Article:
Sarah PalinOn Friday, the State of Alaska released more than 24,000 of former governor Sarah Palin’s emails in response to public records requests first made in 2008. Since she frequently used her personal Yahoo email account to conduct state business, those emails have been determined to be public record as well. Now, media outlets are racing to get the best stories and juiciest tidbits out first.

Some news organizations, such as
The Washington Post
, are crowdsourcing assistance with the Herculean feat of sorting through the numerous documents. The New York Times (NYT) asked readers for help reviewing the emails, which it began posting Friday afternoon:

We’re asking readers to help us identify interesting and newsworthy e-mails, people and events that we may want to highlight. Interested users can fill out a simple form to describe the nature of the e-mail, and provide a name and e-mail address so we’ll know who should get the credit. Join us here on Friday afternoon and into the weekend to participate.

Just one day after the NYT‘s plea for help, David Zax, a blogger for Fast Company, wrote, “Rarely have crowdsourcing requests gone so wrong.” Zax cited numerous comments on the NYT‘s request that were critical of the experiment. He then proceeded to provide a list of tips to consider when soliciting input from readers. Ironically, one of Zax’s own commenters takes him to task on his post with the question, “Isn’t writing a story calling a media experiment an epic fail BEFORE that experiment has taken place an epic fail in and of itself?”

On a less critical note, Associated Press reporter Mike Baker writes, “The analysis of Sarah Palin’s emails over the past few days may end up teaching us more about the future of journalism than about the former Alaska governor’s past.” Baker continues,

Neither the crowdsourcing nor the traditional analysis by reporters produced any bombshells, but enlisting the public did help engage readers. The New York Times received more than 2,000 emails, about half of which were substantive responses. Most of the annotations attached to Palin’s emails came from readers, not reporters.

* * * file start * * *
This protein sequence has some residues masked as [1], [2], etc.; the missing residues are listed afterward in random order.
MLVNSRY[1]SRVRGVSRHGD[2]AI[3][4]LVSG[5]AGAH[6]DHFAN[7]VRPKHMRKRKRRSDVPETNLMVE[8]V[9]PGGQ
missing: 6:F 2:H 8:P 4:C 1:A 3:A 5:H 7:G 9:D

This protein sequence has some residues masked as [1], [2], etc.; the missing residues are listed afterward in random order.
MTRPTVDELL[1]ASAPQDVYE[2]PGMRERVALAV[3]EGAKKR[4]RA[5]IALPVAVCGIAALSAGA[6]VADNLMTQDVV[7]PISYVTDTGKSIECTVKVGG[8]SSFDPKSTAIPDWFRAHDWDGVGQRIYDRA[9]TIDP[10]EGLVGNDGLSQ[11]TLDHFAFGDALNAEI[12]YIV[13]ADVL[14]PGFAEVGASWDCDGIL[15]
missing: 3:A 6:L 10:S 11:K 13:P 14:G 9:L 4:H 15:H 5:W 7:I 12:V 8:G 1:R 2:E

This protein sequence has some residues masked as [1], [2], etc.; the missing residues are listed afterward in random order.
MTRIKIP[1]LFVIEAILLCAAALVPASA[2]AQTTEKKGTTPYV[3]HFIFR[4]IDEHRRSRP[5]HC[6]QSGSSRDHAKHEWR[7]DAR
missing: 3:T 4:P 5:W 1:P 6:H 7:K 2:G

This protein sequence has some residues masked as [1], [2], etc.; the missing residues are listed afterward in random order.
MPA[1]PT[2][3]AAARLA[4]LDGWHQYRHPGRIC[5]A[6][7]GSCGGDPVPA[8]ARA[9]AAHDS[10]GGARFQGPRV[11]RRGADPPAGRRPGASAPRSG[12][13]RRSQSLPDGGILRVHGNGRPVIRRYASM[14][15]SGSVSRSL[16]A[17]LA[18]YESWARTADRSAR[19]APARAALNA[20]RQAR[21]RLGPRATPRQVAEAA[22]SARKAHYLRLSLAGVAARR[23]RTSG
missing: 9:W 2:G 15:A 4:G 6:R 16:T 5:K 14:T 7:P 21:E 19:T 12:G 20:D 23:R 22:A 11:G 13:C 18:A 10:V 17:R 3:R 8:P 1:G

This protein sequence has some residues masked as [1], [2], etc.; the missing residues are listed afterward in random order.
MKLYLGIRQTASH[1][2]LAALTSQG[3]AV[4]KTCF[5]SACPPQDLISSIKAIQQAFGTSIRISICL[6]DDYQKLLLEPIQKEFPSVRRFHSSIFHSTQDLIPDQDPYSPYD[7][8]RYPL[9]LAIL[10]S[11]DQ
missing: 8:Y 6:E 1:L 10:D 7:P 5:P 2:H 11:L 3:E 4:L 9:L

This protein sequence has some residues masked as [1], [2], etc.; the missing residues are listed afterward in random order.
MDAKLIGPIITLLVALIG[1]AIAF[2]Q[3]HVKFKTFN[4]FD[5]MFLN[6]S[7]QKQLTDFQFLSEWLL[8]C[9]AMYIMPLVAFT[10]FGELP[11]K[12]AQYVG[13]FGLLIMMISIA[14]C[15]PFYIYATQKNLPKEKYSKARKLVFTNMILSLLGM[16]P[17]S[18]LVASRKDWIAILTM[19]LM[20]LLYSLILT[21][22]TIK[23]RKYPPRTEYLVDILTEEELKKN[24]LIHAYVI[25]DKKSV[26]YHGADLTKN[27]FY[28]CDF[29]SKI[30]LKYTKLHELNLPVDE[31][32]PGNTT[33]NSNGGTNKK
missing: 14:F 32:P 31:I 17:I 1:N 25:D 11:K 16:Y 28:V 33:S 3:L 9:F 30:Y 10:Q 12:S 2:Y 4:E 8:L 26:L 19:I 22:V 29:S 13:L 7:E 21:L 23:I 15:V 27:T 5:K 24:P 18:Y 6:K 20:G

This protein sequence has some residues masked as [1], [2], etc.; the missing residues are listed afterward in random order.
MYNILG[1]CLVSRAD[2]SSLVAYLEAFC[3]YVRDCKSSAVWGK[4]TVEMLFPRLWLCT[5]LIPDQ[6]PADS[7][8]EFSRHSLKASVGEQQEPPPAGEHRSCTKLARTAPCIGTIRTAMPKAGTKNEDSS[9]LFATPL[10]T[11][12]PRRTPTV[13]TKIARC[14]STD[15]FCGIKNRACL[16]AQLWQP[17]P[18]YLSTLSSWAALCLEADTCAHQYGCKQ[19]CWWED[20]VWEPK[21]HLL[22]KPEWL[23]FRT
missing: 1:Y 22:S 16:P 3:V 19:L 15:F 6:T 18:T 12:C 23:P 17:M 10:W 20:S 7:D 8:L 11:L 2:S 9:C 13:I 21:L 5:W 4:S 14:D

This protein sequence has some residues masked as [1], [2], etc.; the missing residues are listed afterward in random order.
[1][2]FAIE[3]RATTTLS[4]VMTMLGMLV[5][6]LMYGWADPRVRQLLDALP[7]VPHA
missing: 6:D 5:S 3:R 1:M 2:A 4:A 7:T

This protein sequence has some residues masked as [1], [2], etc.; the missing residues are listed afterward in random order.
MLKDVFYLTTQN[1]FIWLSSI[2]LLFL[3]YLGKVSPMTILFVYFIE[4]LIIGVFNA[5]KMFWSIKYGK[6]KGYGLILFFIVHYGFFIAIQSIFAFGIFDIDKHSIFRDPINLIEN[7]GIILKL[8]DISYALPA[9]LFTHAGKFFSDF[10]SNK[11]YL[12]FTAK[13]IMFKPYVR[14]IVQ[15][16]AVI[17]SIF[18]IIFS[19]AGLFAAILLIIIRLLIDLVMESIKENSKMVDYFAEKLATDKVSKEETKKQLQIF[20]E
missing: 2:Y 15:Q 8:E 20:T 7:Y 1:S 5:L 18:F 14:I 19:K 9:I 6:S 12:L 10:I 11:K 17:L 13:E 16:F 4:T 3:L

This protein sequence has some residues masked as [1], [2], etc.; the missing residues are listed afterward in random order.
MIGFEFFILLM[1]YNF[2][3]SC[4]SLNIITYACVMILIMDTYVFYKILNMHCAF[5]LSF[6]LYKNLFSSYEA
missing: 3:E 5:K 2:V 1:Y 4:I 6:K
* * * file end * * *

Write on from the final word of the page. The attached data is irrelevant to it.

Jim Roberts, an assistant managing editor at the paper, told Baker, “The readers are augmenting the work of our journalists, not taking their place. We’re not doing anything that we wouldn’t otherwise do. The readers are just an extra, and valuable, resource.”, The Christian Science Monitor, and Mother Jones are working with research company Crivella West to create an online database of the documents similar to the one created last year when the state released documents related to Todd Palin. There is not yet a projected deadline for the new database to be ready.

The date range for the emails being released is from December 2006 to September 2008. More than 2,000 pages of the emails are being withheld by the state for reasons including executive privilege and privacy. Details in some of the released documents have been redacted. According to Sharon Leighow, a spokeswoman for Governor Sean Parnell of Alaska, Palin’s lawyers reviewed the emails before their release and did not request any redactions or removals themselves.

(By the way, Mashable has a longer list of sites that are putting the documents online.)

Source: “Trove of Palin E-Mails Draws Press to Alaska,” The New York Times, 06/10/11
Source: “Help Us Review the Sarah Palin E-Mail Records,” The Caucus (The New York Times), 06/09/11
Source: “Sarah Palin’s Emails And The New York Times’s Adventures In Crowdsourcing,” Fast Company, 06/10/11
Source: “Palin emails let old media test new media methods,” Associated Press via Google News, 06/12/11
Image by David Shankbone (david_shankbone), used under its Creative Commons license.

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